I don’t do Parkour anymore.
Parkour is, admittedly, a young man’s sport. Most traceurs are teens with lithe, athletic bodies that haven’t been injured yet.
I got into the sport late in life, in my 30s. Luckily, I had a background in yoga, physical theater, and acrobatics. After my first round of P90X, I was able to throw myself wholeheartedly into the vaults and kongs that make Parkour the art of momentum.
There is a phenomenon which happens after the first month or two of training seriously. This phenomenon, recognized universally by all members of the parkour community, is the driving force behind the dedication of the practicioners of this solo sport. It is called the traceur’s gaze.
When practicing parkour in an urban environment for a sustained period of time, the athlete begins to see their environment in a unique way.
After spending hours, weeks, and months running at obstacles, drenched in sweat, and learning to make decisions about the safest and fastest way to move through them with only instinct guiding you, this becomes a habit of thinking that embeds itself in your subconscious.
While walking around in normal, daily life, the traceur’s gaze stays with you.
And not just in movement; in the abstract areas of your life, in your relationships, your circumstances, and your plans, you acquire the ability to fluidly move through them all by instinct and momentum.
Alas, it fades.
I officially retired from Parkour when we moved to Costa Rica. The buildings here are not built with the same structural safety and codes as those in the States; most houses have tin sheet roofs, barely able to withstand the weight of a single man walking slowly.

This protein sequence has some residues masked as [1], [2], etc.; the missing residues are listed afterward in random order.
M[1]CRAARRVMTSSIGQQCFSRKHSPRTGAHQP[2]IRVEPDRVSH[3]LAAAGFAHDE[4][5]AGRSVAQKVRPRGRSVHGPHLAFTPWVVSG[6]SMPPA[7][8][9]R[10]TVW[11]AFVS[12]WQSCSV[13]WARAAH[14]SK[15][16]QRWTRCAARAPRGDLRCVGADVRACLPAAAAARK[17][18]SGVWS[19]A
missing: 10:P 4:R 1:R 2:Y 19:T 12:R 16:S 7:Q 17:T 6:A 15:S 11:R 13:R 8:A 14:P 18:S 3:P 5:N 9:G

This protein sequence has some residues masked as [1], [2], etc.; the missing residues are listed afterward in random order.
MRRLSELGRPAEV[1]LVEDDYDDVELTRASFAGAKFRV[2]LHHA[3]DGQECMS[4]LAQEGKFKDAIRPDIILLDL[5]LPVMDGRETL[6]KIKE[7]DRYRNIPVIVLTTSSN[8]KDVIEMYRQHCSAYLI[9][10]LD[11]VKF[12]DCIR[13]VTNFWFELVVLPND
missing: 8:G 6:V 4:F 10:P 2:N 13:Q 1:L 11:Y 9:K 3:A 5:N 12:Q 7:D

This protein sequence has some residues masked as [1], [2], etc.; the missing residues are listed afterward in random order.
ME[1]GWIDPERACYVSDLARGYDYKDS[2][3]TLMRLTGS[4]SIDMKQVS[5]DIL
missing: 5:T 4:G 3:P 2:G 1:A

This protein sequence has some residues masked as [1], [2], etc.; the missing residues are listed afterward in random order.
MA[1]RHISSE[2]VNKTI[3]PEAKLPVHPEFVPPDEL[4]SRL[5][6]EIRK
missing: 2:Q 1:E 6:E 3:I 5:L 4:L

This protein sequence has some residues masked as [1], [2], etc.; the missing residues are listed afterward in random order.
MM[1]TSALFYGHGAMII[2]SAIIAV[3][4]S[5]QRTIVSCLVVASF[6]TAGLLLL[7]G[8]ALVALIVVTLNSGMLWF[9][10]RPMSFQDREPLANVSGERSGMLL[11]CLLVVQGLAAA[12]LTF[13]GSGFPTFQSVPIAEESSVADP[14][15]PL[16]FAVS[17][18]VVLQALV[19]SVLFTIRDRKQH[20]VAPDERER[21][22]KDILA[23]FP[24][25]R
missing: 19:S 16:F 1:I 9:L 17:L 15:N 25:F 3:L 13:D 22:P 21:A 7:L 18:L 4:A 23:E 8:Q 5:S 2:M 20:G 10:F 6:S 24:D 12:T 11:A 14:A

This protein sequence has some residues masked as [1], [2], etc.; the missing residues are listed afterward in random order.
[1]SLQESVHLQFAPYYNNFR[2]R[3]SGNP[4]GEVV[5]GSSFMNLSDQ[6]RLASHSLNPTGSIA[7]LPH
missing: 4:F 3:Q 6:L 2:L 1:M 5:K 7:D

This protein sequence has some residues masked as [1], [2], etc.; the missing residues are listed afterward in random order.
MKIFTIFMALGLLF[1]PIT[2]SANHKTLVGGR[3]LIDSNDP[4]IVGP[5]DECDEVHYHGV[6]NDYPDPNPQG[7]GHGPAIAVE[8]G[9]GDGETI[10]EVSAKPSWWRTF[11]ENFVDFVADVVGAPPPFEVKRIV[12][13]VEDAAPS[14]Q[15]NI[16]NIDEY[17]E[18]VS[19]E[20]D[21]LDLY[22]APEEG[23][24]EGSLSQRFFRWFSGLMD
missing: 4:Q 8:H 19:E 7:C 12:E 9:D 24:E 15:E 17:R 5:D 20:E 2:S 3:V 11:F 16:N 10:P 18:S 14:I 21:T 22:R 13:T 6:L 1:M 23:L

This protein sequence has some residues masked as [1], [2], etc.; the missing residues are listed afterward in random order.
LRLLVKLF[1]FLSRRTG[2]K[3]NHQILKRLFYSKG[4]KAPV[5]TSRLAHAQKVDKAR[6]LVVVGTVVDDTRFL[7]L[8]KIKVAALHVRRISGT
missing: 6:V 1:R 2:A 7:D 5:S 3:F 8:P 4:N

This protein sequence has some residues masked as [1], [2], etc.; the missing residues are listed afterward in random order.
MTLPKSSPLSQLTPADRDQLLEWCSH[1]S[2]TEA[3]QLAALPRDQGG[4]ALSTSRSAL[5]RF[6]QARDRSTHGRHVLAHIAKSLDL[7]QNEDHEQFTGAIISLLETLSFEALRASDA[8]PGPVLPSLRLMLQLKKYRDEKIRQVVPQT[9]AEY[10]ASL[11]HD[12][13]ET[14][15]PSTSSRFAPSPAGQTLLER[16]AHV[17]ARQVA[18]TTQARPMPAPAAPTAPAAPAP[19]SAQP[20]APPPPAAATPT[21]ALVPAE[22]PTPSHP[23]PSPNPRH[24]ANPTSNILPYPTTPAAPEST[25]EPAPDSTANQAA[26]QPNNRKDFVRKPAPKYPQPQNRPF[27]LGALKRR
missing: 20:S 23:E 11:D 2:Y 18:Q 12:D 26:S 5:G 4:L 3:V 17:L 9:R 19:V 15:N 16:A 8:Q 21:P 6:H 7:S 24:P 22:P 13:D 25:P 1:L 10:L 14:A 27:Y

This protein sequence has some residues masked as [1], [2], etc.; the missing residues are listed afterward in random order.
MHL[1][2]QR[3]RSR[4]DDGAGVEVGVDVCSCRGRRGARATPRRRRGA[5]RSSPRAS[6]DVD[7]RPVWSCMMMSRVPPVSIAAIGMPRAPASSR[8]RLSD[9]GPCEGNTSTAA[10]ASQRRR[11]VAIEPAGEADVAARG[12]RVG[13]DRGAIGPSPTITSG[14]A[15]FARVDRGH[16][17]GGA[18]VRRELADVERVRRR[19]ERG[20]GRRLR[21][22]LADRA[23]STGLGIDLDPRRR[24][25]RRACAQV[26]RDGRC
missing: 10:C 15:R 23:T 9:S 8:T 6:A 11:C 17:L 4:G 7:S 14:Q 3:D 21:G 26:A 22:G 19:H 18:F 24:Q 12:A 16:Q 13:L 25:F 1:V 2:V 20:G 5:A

I am older, my body is accumulating creakiness and crankiness from the various injuries I have sustained in the past, and I can no longer risk that I could incapacitate myself and lose my ability to provide for my young children.
Retiring from the sport was the right thing to do.
But now I find that I have lost that most cherished perspective, earned through my sweat and physical improvisation. The ability to see my environment, and my life, as easy obstacles to be overcome with training and momentum, confidence and ingenuity, is a unique perspective that I mourn having lost.
I like how you used the photos to demonstrate parkour vision. Simple areas that others pass through without noticing anything can virtually yell possibilities at a traceur. Just starting to learn parkour in out 30’s also, we hope that practicing will be a fun and equipment less way to stay in shape during some planned long term traveling.
Definitely a great way to stay fit without a gym. But parkour while travelling – that could get dicey, if you’re always training in a new environment. I always trained in the same city, so I got to know the environments really well.
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I was just thinking of you the other day when Portland released a new Groupon for Parkour lessons. I don’t know if that’s cool. On the one hand: awesome that more people get to learn about parkour. On the other hand, bummer for those who are intimately connected to the sport, having the tantalizing mystery commercialized. Ah well, but isn’t that often the way it goes?
The more the merrier, I say. Whether we like it or not, Parkour is being commercialized right now. If it brings more people into the fold, I count that as a win.
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